Our more detailed report analysis is available, but the GM thesis summary is as follows:
Yahoo!'s (YHOO) stock has gained ~30% in the past two months after the company's 3rd quarter earnings release coupled with new leadership (i.e., Marissa Mayer) taking the helm in July of this year. The company has laid out a long-term strategy to better monetize its current content offerings, invest in mobile, and re-focus on its core business. Yahoo!'s recent divestiture of almost half its Alibaba Group stake was indeed a catalyst that gave the market some optimism that Mayer was a CEO who could get things done and follow through on her promise of a re-focused Yahoo!. This equity investment, along with the company's Yahoo Japan JV, are valuable assets that are still not being appropriately valued by the market. Our view is that at $19-20 per share, you are buying Yahoo!'s core Display and Search business at a steep multiple discount to its competitors' trading levels, and if Mayer is able to follow through on a turnaround plan, then there is even further upside to the stock. We would be patient in accumulating share due to the recent run-up, but we do see a further 25-30% upside in the stock in the coming year, the reasons for which are discussed in our detailed report.
Yahoo! is a digital media company that delivers personalized digital content and experiences to millions of users in 60 countries, regions and territories around the world. Yahoo! offers 3 main categories of online properties to users in addition to marketing services designed to connect users with Yahoo! and with its network of 3rd party affiliates. The company's 3 categories of offerings as well as a description of each are as follows: Communications & Communities, Search & Marketplaces, and Media. Yahoo! generates most of its revenue from the display of graphical advertisements ("Display revenue") and the display of text-based links to advertisers' websites ("Search revenue"). Advertisers can pay the company on a per click basis (a "click through") or on a per impression basis (a "page view") in an effort to draw users to their own websites.
Competition and Evolution:
Yahoo! has essentially given up on trying to win over new users through its propriety search engine, and has partnered with Microsoft (NASDAQ:MSFT) to use its search algorithms when users go to Yahoo.com to search the web. Thus, Yahoo! is closer in competition with AOL Inc. (AOL), however it has been regaining market share and has grown topline (excluding TAC) by 1% during the first 9 months of 2012, compared to AOL's 5% decline in revenue excluding TAC. Thus Yahoo! trades at a premium to AOL at 5.8x forward EBITDA, yet as we will get into in the valuation section, the market is actually valuing its core business as a much steeper multiple discount.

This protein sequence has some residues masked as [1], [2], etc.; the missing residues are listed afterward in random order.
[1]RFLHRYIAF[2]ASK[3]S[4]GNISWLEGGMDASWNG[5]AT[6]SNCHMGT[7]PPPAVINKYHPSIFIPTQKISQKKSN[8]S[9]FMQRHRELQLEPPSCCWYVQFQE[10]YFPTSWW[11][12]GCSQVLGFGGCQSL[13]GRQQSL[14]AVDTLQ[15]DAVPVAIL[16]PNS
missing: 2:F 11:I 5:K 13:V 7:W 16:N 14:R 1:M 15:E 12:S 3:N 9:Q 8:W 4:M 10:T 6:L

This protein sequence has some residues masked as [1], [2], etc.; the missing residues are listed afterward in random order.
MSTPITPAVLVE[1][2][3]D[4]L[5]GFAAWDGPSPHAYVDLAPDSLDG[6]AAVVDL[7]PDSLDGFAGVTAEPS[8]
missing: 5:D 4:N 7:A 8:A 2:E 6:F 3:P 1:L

Marking Yahoo!'s Alibaba and Yahoo Japan equity investments on a mark-to-market value basis, and also factoring in Yahoo!'s current cash and marketable securities position, in addition to its liabilities, we get to a remaining (or "core") enterprise value of $1.9 billion. This means that Yahoo!'s core offerings (Display, Search and Other) are valued at approximately 1.2x LTM EBITDA and 1.1x 2013E EBITDA on a pre-tax basis. Some folks look at Yahoo! on an after-tax basis, assuming a zero cost basis in its Alibaba and Yahoo Japan stakes, taxing the sale of these entities at 37% (roughly the tax rate on recent Alibaba sale gains). This analysis yields Yahoo!'s "core" business trading at 4.2x and 3.9x LTM and 2013E EBITDA, respectively … Still at a discount to comps. For simplicity's standpoint, let's look on a pre-tax basis as (1) we don't know when these assets will get monetized, which could be in a few years meaning the market values of these investments could be substantially larger than currently as they are both growing at a rapid pace; and (2) when comparing price to book value, both are on a pre-tax basis. If we assume some sort of multiple expansion to reach the realm of AOL's EBITDA valuation (4-5x EBITDA), then Yahoo! looks more like a $25/share stock.